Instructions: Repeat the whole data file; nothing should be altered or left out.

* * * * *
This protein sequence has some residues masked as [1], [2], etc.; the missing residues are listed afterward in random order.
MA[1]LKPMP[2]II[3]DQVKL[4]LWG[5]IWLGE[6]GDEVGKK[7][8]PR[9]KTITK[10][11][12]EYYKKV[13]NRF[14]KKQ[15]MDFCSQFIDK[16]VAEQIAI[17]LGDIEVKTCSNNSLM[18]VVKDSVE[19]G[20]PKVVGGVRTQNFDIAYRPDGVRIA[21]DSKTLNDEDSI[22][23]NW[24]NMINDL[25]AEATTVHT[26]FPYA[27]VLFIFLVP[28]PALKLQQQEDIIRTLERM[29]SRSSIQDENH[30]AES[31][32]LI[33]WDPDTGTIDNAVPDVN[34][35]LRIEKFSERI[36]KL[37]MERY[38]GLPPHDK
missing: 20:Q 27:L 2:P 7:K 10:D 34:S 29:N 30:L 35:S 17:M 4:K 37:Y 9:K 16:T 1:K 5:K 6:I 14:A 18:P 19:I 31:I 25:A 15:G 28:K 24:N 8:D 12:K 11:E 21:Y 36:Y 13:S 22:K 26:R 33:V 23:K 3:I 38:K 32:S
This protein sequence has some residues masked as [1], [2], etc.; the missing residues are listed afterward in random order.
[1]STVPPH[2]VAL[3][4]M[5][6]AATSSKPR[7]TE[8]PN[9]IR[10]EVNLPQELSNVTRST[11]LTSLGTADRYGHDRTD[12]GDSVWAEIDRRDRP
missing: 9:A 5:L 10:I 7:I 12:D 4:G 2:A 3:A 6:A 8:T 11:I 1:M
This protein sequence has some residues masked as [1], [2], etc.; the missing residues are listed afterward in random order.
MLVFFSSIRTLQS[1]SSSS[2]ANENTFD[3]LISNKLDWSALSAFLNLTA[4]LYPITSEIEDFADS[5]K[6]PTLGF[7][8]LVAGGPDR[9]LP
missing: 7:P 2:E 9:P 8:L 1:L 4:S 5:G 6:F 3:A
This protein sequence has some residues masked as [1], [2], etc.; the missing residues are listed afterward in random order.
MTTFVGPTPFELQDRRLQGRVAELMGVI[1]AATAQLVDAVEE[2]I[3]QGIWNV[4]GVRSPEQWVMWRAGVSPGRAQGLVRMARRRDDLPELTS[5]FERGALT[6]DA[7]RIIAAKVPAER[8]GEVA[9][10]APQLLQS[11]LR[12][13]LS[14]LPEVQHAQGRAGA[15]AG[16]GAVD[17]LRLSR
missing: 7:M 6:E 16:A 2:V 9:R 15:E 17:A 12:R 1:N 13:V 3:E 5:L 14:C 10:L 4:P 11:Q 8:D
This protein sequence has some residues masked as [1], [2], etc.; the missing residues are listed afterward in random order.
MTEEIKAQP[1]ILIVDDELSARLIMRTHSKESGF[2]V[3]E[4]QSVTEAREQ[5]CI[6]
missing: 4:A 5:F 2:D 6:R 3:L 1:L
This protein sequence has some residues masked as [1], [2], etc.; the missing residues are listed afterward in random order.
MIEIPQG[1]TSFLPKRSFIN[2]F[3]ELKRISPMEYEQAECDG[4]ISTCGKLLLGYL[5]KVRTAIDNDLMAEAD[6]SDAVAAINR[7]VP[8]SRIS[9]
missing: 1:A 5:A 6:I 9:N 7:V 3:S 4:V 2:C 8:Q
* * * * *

This protein sequence has some residues masked as [1], [2], etc.; the missing residues are listed afterward in random order.
MA[1]LKPMP[2]II[3]DQVKL[4]LWG[5]IWLGE[6]GDEVGKK[7][8]PR[9]KTITK[10][11][12]EYYKKV[13]NRF[14]KKQ[15]MDFCSQFIDK[16]VAEQIAI[17]LGDIEVKTCSNNSLM[18]VVKDSVE[19]G[20]PKVVGGVRTQNFDIAYRPDGVRIA[21]DSKTLNDEDSI[22][23]NW[24]NMINDL[25]AEATTVHT[26]FPYA[27]VLFIFLVP[28]PALKLQQQEDIIRTLERM[29]SRSSIQDENH[30]AES[31][32]LI[33]WDPDTGTIDNAVPDVN[34][35]LRIEKFSERI[36]KL[37]MERY[38]GLPPHDK
missing: 20:Q 27:L 2:P 7:K 10:D 34:S 29:N 30:L 35:S 17:M 4:K 37:Y 9:K 16:T 1:K 5:K 6:I 14:A 18:P 19:I 31:I 25:A 15:G 28:K 24:N 8:D 12:K 11:E 21:Y 36:Y 13:S 22:K 26:R 33:V 23:K 3:I 38:K 32:S
This protein sequence has some residues masked as [1], [2], etc.; the missing residues are listed afterward in random order.
[1]STVPPH[2]VAL[3][4]M[5][6]AATSSKPR[7]TE[8]PN[9]IR[10]EVNLPQELSNVTRST[11]LTSLGTADRYGHDRTD[12]GDSVWAEIDRRDRP
missing: 9:A 5:L 10:I 7:I 12:D 4:G 2:A 3:A 6:A 8:T 11:I 1:M
This protein sequence has some residues masked as [1], [2], etc.; the missing residues are listed afterward in random order.
MLVFFSSIRTLQS[1]SSSS[2]ANENTFD[3]LISNKLDWSALSAFLNLTA[4]LYPITSEIEDFADS[5]K[6]PTLGF[7][8]LVAGGPDR[9]LP
missing: 7:P 2:E 9:P 8:L 1:L 4:S 5:G 6:F 3:A
This protein sequence has some residues masked as [1], [2], etc.; the missing residues are listed afterward in random order.
MTTFVGPTPFELQDRRLQGRVAELMGVI[1]AATAQLVDAVEE[2]I[3]QGIWNV[4]GVRSPEQWVMWRAGVSPGRAQGLVRMARRRDDLPELTS[5]FERGALT[6]DA[7]RIIAAKVPAER[8]GEVA[9][10]APQLLQS[11]LR[12][13]LS[14]LPEVQHAQGRAGA[15]AG[16]GAVD[17]LRLSR
missing: 7:M 6:E 16:A 2:V 9:R 15:E 17:A 12:R 1:N 13:V 3:E 5:L 14:C 10:L 4:P 11:Q 8:D
This protein sequence has some residues masked as [1], [2], etc.; the missing residues are listed afterward in random order.
MTEEIKAQP[1]ILIVDDELSARLIMRTHSKESGF[2]V[3]E[4]QSVTEAREQ[5]CI[6]
missing: 4:A 5:F 2:D 6:R 3:L 1:L
This protein sequence has some residues masked as [1], [2], etc.; the missing residues are listed afterward in random order.
MIEIPQG[1]TSFLPKRSFIN[2]F[3]ELKRISPMEYEQAECDG[4]ISTCGKLLLGYL[5]KVRTAIDNDLMAEAD[6]SDAVAAINR[7]VP[8]SRIS[9]
missing: 1:A 5:A 6:I 9:N 7:V 3:S 4:V 2:C 8:Q